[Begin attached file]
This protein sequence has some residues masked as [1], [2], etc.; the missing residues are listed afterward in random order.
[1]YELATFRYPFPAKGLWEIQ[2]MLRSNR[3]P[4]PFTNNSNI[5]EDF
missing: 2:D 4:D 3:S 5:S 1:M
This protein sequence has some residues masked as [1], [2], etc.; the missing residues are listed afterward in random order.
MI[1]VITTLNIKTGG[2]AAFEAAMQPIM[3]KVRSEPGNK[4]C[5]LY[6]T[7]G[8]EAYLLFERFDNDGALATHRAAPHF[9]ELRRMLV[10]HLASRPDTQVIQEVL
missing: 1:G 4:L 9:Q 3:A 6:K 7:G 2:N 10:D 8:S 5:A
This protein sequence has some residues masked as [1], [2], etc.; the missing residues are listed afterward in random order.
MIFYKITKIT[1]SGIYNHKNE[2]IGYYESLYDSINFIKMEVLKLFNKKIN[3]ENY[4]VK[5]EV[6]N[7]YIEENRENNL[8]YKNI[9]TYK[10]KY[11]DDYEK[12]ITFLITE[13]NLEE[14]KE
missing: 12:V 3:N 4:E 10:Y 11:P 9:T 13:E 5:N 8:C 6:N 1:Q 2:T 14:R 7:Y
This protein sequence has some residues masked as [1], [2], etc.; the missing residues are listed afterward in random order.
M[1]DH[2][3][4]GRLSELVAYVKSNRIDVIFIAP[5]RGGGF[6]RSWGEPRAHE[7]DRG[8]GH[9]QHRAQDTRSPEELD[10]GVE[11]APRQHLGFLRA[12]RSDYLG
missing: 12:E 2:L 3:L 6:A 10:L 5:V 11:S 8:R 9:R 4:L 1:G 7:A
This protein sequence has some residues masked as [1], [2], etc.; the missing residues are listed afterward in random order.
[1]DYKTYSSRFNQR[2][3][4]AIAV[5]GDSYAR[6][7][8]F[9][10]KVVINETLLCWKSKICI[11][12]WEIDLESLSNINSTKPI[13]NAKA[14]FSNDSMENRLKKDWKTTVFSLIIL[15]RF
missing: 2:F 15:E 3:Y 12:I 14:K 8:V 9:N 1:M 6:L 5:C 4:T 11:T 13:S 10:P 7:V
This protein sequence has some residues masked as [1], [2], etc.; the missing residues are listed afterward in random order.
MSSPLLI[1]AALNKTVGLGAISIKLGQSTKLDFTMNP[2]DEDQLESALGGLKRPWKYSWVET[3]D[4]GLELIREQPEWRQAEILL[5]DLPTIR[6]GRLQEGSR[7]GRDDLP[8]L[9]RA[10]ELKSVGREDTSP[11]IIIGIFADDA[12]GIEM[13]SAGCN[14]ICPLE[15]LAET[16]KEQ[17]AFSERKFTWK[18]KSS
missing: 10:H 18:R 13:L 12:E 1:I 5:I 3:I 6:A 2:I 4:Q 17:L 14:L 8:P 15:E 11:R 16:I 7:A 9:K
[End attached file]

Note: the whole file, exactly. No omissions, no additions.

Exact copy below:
This protein sequence has some residues masked as [1], [2], etc.; the missing residues are listed afterward in random order.
[1]YELATFRYPFPAKGLWEIQ[2]MLRSNR[3]P[4]PFTNNSNI[5]EDF
missing: 2:D 4:D 3:S 5:S 1:M
This protein sequence has some residues masked as [1], [2], etc.; the missing residues are listed afterward in random order.
MI[1]VITTLNIKTGG[2]AAFEAAMQPIM[3]KVRSEPGNK[4]C[5]LY[6]T[7]G[8]EAYLLFERFDNDGALATHRAAPHF[9]ELRRMLV[10]HLASRPDTQVIQEVL
missing: 1:G 4:L 9:Q 3:A 6:K 7:G 2:N 10:D 8:S 5:A
This protein sequence has some residues masked as [1], [2], etc.; the missing residues are listed afterward in random order.
MIFYKITKIT[1]SGIYNHKNE[2]IGYYESLYDSINFIKMEVLKLFNKKIN[3]ENY[4]VK[5]EV[6]N[7]YIEENRENNL[8]YKNI[9]TYK[10]KY[11]DDYEK[12]ITFLITE[13]NLEE[14]KE
missing: 12:V 3:N 4:E 10:Y 11:P 9:T 13:E 5:N 8:C 6:N 1:Q 2:T 14:R 7:Y
This protein sequence has some residues masked as [1], [2], etc.; the missing residues are listed afterward in random order.
M[1]DH[2][3][4]GRLSELVAYVKSNRIDVIFIAP[5]RGGGF[6]RSWGEPRAHE[7]DRG[8]GH[9]QHRAQDTRSPEELD[10]GVE[11]APRQHLGFLRA[12]RSDYLG
missing: 12:E 2:L 3:L 6:A 10:L 5:V 11:S 8:R 9:R 4:L 1:G 7:A
This protein sequence has some residues masked as [1], [2], etc.; the missing residues are listed afterward in random order.
[1]DYKTYSSRFNQR[2][3][4]AIAV[5]GDSYAR[6][7][8]F[9][10]KVVINETLLCWKSKICI[11][12]WEIDLESLSNINSTKPI[13]NAKA[14]FSNDSMENRLKKDWKTTVFSLIIL[15]RF
missing: 2:F 15:E 3:Y 12:I 14:K 8:V 9:N 1:M 6:L 5:C 4:T 11:T 13:S 10:P 7:V
This protein sequence has some residues masked as [1], [2], etc.; the missing residues are listed afterward in random order.
MSSPLLI[1]AALNKTVGLGAISIKLGQSTKLDFTMNP[2]DEDQLESALGGLKRPWKYSWVET[3]D[4]GLELIREQPEWRQAEILL[5]DLPTIR[6]GRLQEGSR[7]GRDDLP[8]L[9]RA[10]ELKSVGREDTSP[11]IIIGIFADDA[12]GIEM[13]SAGCN[14]ICPLE[15]LAET[16]KEQ[17]AFSERKFTWK[18]KSS
missing: 10:H 18:R 13:L 12:E 1:I 5:I 3:I 6:A 2:I 4:Q 17:L 14:L 8:P 15:E 11:R 16:I 7:A 9:K